It may also be desired to monitor the optical power of an individual spectral band. While it is possible to provide a separate power monitoring circuit, it is preferred to operate in a mode, on occasion, where only a single spectral band is switched to photodetector 30(2), with the remaining spectral bands being switched to photodetector 30(1).
Wavelength Monitoring System
FIG. 2 is a block diagram of a wavelength monitoring system 60 embodying two WMEs, designated 10 a and 10 b, to allow monitoring signals two fibers, designated 62 a and 62 b. A typical application would entail monitoring two or four fibers for a bidirectional line switched ring (BLSR). The wavelength monitoring system is shown as a module interposed in the two fiber paths, and as such has two input ports 63 a and 63 b, and two output ports 64 aand 64 b.
WMEs 10 a and 10 b are connected to their respective optical fibers using standard tap couplers 65 a and 65 b. Each tap coupler has a single input port and first and second output ports, with a small percentage (e.g., 10%) of the optical signal being directed to the first output port and the remaining signal unaltered to the second output port. The respective input ports of tap couplers 65 a and 65 b are coupled to the respective input ports 62 a and 62 b of the wavelength monitoring system. The respective input ports 25 a and 25 b of WMEs 10 a and 10 b are coupled to the respective first output ports of tap couplers 65 a and 65 b. The respective second output ports of tap couplers 65 a and 65 b arc coupled to the respective output ports 64 aand 64 b of the wavelength monitoring system.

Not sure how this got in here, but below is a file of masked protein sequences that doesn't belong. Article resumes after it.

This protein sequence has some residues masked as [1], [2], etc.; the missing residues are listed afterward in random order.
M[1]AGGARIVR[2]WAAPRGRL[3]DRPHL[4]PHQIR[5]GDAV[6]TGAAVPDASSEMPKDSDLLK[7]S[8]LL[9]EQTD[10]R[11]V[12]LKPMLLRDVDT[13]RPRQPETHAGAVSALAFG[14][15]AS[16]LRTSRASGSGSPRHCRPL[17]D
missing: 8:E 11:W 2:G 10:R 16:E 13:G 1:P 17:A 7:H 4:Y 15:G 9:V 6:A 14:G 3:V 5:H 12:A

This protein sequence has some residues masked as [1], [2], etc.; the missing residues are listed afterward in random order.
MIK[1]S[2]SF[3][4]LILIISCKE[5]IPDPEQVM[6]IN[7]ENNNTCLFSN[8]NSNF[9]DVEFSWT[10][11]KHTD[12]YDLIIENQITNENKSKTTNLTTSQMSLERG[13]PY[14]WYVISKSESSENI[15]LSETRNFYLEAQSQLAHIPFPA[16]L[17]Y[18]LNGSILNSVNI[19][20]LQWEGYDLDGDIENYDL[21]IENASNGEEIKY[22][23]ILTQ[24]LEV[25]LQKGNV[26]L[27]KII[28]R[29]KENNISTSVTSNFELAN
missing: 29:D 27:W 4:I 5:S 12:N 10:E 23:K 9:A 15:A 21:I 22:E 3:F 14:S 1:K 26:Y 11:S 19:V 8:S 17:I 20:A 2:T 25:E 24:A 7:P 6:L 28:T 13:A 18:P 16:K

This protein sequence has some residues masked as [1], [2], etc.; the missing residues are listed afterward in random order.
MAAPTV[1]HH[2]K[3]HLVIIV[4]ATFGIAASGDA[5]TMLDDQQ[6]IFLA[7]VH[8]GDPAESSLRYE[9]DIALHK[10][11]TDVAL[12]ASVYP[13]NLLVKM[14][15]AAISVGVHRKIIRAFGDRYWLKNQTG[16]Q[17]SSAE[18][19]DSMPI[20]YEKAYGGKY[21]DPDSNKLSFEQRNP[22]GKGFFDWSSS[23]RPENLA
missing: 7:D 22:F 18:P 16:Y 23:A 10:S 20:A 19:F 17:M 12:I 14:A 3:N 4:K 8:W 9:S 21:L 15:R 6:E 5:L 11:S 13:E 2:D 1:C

Wavelength monitoring system 60 also includes a management processor 70 coupled to the respective network management interfaces (designated 50 in FIG. 1) of the WMEs. Management processor 70 has interfaces 72 and 75 to a user panel (not shown) and a management port. Management processor 70 is responsible for communicating the measurement data from the WME to other processors in the network. These other processors will typically be running network management applications designed to maintain the configuration, status, and performance of the overall network.
The management processor will also take instructions from the network management applications as to which wavelength bands or sub-bands to monitor. The management processor will in turn instruct the controller in the WME as to which wavelengths to measure. The WME controller performs the function of controlling the state of the individual actuators in the wavelength router. The WME controller then communicates the measurement data to management processor 70 which in turn communicates it to the network management applications.
Wavelength Router Implementation